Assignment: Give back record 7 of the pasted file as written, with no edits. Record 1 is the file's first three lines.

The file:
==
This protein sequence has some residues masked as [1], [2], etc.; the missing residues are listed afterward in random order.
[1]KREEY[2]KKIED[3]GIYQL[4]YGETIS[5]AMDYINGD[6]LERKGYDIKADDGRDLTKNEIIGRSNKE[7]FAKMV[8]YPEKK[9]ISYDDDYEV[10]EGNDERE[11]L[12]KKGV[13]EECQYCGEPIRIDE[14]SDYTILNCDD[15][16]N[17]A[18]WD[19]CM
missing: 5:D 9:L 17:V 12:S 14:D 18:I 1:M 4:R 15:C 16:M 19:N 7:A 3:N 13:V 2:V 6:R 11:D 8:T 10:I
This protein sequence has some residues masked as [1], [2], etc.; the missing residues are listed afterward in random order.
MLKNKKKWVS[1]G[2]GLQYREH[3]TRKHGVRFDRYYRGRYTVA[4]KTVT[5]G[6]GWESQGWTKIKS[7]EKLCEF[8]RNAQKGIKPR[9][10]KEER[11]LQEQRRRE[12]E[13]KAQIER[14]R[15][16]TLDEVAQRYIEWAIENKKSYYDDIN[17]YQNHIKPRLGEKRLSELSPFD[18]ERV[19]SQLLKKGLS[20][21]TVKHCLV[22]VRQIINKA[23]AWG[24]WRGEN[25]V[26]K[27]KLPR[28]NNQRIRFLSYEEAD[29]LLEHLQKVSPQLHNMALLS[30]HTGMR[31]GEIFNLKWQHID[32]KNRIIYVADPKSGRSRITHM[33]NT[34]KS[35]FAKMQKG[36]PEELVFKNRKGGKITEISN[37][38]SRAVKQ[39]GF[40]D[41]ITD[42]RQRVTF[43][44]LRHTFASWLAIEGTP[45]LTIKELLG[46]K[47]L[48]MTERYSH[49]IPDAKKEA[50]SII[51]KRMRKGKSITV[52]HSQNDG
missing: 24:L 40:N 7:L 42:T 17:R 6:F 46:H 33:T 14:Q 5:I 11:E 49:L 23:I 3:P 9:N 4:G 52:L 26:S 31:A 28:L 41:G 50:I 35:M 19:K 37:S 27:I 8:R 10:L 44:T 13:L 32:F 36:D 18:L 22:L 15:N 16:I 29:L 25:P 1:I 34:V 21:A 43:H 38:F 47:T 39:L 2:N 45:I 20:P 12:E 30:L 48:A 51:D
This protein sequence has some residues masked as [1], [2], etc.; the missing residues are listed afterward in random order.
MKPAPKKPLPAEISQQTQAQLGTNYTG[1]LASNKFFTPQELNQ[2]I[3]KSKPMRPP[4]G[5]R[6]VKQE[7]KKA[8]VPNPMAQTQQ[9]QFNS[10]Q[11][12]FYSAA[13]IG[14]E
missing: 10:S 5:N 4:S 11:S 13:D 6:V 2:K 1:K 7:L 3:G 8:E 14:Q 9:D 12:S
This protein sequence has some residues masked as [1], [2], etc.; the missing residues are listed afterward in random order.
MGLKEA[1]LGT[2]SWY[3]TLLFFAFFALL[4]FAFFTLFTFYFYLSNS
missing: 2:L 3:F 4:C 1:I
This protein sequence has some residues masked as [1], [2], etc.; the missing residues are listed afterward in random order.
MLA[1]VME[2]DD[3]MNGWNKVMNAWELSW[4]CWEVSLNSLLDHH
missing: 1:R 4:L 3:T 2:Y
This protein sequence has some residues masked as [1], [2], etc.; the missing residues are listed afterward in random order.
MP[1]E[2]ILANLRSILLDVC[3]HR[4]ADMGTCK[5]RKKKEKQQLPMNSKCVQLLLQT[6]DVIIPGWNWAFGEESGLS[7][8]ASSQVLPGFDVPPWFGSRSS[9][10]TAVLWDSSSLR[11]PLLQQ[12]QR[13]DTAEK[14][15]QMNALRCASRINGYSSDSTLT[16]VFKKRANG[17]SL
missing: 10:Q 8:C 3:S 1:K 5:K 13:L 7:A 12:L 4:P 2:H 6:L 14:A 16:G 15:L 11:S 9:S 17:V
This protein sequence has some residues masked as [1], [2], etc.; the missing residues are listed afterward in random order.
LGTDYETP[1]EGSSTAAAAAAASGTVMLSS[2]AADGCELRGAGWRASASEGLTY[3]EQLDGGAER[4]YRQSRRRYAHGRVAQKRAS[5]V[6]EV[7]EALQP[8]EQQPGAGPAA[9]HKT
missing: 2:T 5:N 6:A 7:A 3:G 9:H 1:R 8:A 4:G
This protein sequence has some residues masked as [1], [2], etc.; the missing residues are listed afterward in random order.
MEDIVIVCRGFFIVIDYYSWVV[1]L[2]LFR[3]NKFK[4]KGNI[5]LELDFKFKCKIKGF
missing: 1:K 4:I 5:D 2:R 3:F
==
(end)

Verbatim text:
This protein sequence has some residues masked as [1], [2], etc.; the missing residues are listed afterward in random order.
LGTDYETP[1]EGSSTAAAAAAASGTVMLSS[2]AADGCELRGAGWRASASEGLTY[3]EQLDGGAER[4]YRQSRRRYAHGRVAQKRAS[5]V[6]EV[7]EALQP[8]EQQPGAGPAA[9]HKT
missing: 2:T 5:N 6:A 7:A 3:G 9:H 1:R 8:A 4:G